The Changing Face of Comic Conventions

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There is no denying that modern-day comic book conventions are a completely different beast from the ones I grew up knowing. Back in the 1970’s and 80’s, the major bulk of each convention was the dealers’ room, with comic books as far as the eye could see. Sprinkled in amongst all that poly-bagged glory were a handful of artists and writers who worked in the industry. True, there have always been fans who dressed up, but these were the days before cosplay grew into the behemoth it is today. That was the general rule of conventions, at least until the 90’s, when it slowly started to change. The 90’s might have been a low point for most of the spandex superhero crowd, but for the comic book convention, it was the dawning of a new era. The 90’s saw the video game industry blossoming into the giants they are now, and the comics world embraced video games early on. Also in the 90’s we saw the emergence of comic book media–industry journalism that covered the industry in the way the entertainment trades cover Hollywood. Wizard magazine was leading the charge of a new splinter industry that was dedicated to comics, but that was far more than just comics itself. The video games are still around, and the comic book media has all moved online, but they’re still there.

Today comic book conventions have morphed into mega-events, as both superheroes and comic books have become mainstream with the help of blockbuster movies. Today at a major comic book convention you will find Hollywood pitching their latest comic book adaptation, video game companies showing off their wares, and a host of celebrities and comics creators all jammed under one roof. There are still vendors, selling everything from statues and T-shirts to original art, and of course comic books, but the event has become more about the celebration of comics as a whole. A modern comic book convention has panels of all sorts, from the cast of your favorite movies and TV shows, to voice over auditions, to geek speed dating. There is so much more to a comic book convention than anyone in the 1980’s could have ever imagined. But with all of this great awesomeness, there is a portion of the die-hard comic book community that is not pleased with the transformation.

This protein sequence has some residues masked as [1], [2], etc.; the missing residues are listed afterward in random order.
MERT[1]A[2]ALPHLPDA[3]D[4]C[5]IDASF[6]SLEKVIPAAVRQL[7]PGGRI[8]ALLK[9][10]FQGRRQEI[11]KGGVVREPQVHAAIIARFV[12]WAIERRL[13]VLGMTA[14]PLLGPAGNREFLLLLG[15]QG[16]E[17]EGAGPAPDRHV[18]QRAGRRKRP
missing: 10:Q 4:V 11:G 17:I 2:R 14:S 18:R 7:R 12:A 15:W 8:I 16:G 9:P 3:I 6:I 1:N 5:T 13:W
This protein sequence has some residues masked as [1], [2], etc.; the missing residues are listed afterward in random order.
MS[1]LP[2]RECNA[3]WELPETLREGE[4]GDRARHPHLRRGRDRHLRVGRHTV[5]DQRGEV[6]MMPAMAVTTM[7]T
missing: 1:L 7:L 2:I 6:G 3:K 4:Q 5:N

Not that long ago, a well-accomplished artist aired his displeasure at what the modern comic book convention has become, and one of his targets was the cosplay crowd. His argument was that cosplay takes away the attention of the fans from the creators, and focus it on those in costume. I personally find nothing wrong with this, but then again, I’m not going to conventions trying to sell my wares either. The argument was that many of these people in costume are not real fans, and just get dressed up for the attention. There might be a sliver of truth to that, but at the same time, if you are a dressing up like a character, you are a fan. If you don’t read those books religiously, it doesn’t make you any less of a fan, just not the type of fan this particular artist wants you to be. I’m not going to throw out any names here, because the point of this article is not to point fingers and slam someone for their opinion, instead I thought that I might take a look at some of those issues.